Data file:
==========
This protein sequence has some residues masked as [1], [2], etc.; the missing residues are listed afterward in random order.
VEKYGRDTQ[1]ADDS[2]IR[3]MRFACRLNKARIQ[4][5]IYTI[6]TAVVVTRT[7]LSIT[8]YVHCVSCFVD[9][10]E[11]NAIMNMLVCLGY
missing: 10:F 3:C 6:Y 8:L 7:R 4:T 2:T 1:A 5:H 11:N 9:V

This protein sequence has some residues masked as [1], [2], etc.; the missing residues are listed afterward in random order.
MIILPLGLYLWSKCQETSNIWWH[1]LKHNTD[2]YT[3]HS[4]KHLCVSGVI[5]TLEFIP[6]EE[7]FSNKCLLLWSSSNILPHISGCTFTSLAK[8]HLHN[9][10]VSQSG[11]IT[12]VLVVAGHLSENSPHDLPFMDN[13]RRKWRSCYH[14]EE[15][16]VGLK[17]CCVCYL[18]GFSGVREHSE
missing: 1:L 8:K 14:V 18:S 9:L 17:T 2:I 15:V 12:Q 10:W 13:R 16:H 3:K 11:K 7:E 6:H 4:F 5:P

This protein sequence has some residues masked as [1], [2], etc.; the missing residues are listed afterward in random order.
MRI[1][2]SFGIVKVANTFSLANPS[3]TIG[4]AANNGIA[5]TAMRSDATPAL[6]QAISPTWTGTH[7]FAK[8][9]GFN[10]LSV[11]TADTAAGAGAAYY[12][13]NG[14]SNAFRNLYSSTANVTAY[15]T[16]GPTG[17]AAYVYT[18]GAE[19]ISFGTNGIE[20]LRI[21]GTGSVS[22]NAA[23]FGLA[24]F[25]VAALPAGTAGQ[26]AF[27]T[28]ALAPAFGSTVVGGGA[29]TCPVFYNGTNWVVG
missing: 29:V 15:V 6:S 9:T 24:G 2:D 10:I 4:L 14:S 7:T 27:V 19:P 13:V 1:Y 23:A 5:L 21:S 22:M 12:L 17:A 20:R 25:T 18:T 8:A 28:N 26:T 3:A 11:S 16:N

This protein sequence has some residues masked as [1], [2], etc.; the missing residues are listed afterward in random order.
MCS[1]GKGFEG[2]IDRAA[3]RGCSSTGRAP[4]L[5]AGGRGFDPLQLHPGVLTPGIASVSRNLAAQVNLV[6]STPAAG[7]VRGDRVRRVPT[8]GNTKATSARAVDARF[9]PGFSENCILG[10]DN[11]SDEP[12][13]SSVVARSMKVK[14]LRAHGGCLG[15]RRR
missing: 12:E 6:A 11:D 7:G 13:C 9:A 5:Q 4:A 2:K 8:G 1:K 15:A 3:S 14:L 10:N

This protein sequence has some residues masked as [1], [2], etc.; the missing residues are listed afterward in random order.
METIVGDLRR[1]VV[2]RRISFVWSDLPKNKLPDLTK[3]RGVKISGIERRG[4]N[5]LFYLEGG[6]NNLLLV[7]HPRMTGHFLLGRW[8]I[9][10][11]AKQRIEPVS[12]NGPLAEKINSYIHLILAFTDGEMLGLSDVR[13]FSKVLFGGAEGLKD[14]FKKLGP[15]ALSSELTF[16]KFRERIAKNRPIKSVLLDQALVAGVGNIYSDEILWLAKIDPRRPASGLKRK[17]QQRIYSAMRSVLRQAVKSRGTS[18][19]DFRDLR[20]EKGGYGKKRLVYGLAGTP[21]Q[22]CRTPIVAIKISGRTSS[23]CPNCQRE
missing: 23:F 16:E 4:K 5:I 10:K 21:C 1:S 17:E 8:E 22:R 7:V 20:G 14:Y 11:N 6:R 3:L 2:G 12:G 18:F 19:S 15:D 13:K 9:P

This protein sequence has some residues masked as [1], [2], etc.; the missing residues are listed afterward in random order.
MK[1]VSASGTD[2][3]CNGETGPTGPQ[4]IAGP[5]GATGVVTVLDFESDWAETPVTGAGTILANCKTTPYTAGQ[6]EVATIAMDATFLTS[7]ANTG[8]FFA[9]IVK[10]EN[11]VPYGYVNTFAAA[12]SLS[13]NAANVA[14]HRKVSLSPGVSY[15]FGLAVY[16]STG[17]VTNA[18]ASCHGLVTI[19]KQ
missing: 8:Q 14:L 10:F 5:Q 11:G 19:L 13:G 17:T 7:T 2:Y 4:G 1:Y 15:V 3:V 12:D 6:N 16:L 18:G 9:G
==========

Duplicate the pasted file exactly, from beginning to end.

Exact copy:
This protein sequence has some residues masked as [1], [2], etc.; the missing residues are listed afterward in random order.
VEKYGRDTQ[1]ADDS[2]IR[3]MRFACRLNKARIQ[4][5]IYTI[6]TAVVVTRT[7]LSIT[8]YVHCVSCFVD[9][10]E[11]NAIMNMLVCLGY
missing: 10:F 3:C 6:Y 8:L 7:R 4:T 2:T 1:A 5:H 11:N 9:V

This protein sequence has some residues masked as [1], [2], etc.; the missing residues are listed afterward in random order.
MIILPLGLYLWSKCQETSNIWWH[1]LKHNTD[2]YT[3]HS[4]KHLCVSGVI[5]TLEFIP[6]EE[7]FSNKCLLLWSSSNILPHISGCTFTSLAK[8]HLHN[9][10]VSQSG[11]IT[12]VLVVAGHLSENSPHDLPFMDN[13]RRKWRSCYH[14]EE[15][16]VGLK[17]CCVCYL[18]GFSGVREHSE
missing: 1:L 8:K 14:V 18:S 9:L 17:T 2:I 15:V 12:Q 10:W 13:R 16:H 3:K 11:K 7:E 6:H 4:F 5:P

This protein sequence has some residues masked as [1], [2], etc.; the missing residues are listed afterward in random order.
MRI[1][2]SFGIVKVANTFSLANPS[3]TIG[4]AANNGIA[5]TAMRSDATPAL[6]QAISPTWTGTH[7]FAK[8][9]GFN[10]LSV[11]TADTAAGAGAAYY[12][13]NG[14]SNAFRNLYSSTANVTAY[15]T[16]GPTG[17]AAYVYT[18]GAE[19]ISFGTNGIE[20]LRI[21]GTGSVS[22]NAA[23]FGLA[24]F[25]VAALPAGTAGQ[26]AF[27]T[28]ALAPAFGSTVVGGGA[29]TCPVFYNGTNWVVG
missing: 29:V 15:V 6:S 9:T 24:G 2:D 10:I 4:L 14:S 7:T 27:V 19:P 13:V 1:Y 23:A 5:L 21:S 22:M 12:L 17:A 20:R 25:T 18:T 8:A 28:N 26:T 3:A 11:S 16:N

This protein sequence has some residues masked as [1], [2], etc.; the missing residues are listed afterward in random order.
MCS[1]GKGFEG[2]IDRAA[3]RGCSSTGRAP[4]L[5]AGGRGFDPLQLHPGVLTPGIASVSRNLAAQVNLV[6]STPAAG[7]VRGDRVRRVPT[8]GNTKATSARAVDARF[9]PGFSENCILG[10]DN[11]SDEP[12][13]SSVVARSMKVK[14]LRAHGGCLG[15]RRR
missing: 12:E 6:A 11:D 7:G 13:C 9:A 5:Q 4:A 2:K 8:G 1:K 15:A 3:S 14:L 10:N

This protein sequence has some residues masked as [1], [2], etc.; the missing residues are listed afterward in random order.
METIVGDLRR[1]VV[2]RRISFVWSDLPKNKLPDLTK[3]RGVKISGIERRG[4]N[5]LFYLEGG[6]NNLLLV[7]HPRMTGHFLLGRW[8]I[9][10][11]AKQRIEPVS[12]NGPLAEKINSYIHLILAFTDGEMLGLSDVR[13]FSKVLFGGAEGLKD[14]FKKLGP[15]ALSSELTF[16]KFRERIAKNRPIKSVLLDQALVAGVGNIYSDEILWLAKIDPRRPASGLKRK[17]QQRIYSAMRSVLRQAVKSRGTS[18][19]DFRDLR[20]EKGGYGKKRLVYGLAGTP[21]Q[22]CRTPIVAIKISGRTSS[23]CPNCQRE
missing: 23:F 16:E 4:K 5:I 10:K 21:C 1:S 17:E 8:E 22:R 7:V 20:G 14:Y 11:N 6:R 3:L 2:G 12:G 18:F 19:S 15:D 13:K 9:P

This protein sequence has some residues masked as [1], [2], etc.; the missing residues are listed afterward in random order.
MK[1]VSASGTD[2][3]CNGETGPTGPQ[4]IAGP[5]GATGVVTVLDFESDWAETPVTGAGTILANCKTTPYTAGQ[6]EVATIAMDATFLTS[7]ANTG[8]FFA[9]IVK[10]EN[11]VPYGYVNTFAAA[12]SLS[13]NAANVA[14]HRKVSLSPGVSY[15]FGLAVY[16]STG[17]VTNA[18]ASCHGLVTI[19]KQ
missing: 8:Q 14:L 10:F 5:Q 11:G 19:L 13:G 17:T 7:T 2:Y 4:G 1:Y 15:V 3:V 12:D 6:N 16:L 18:G 9:G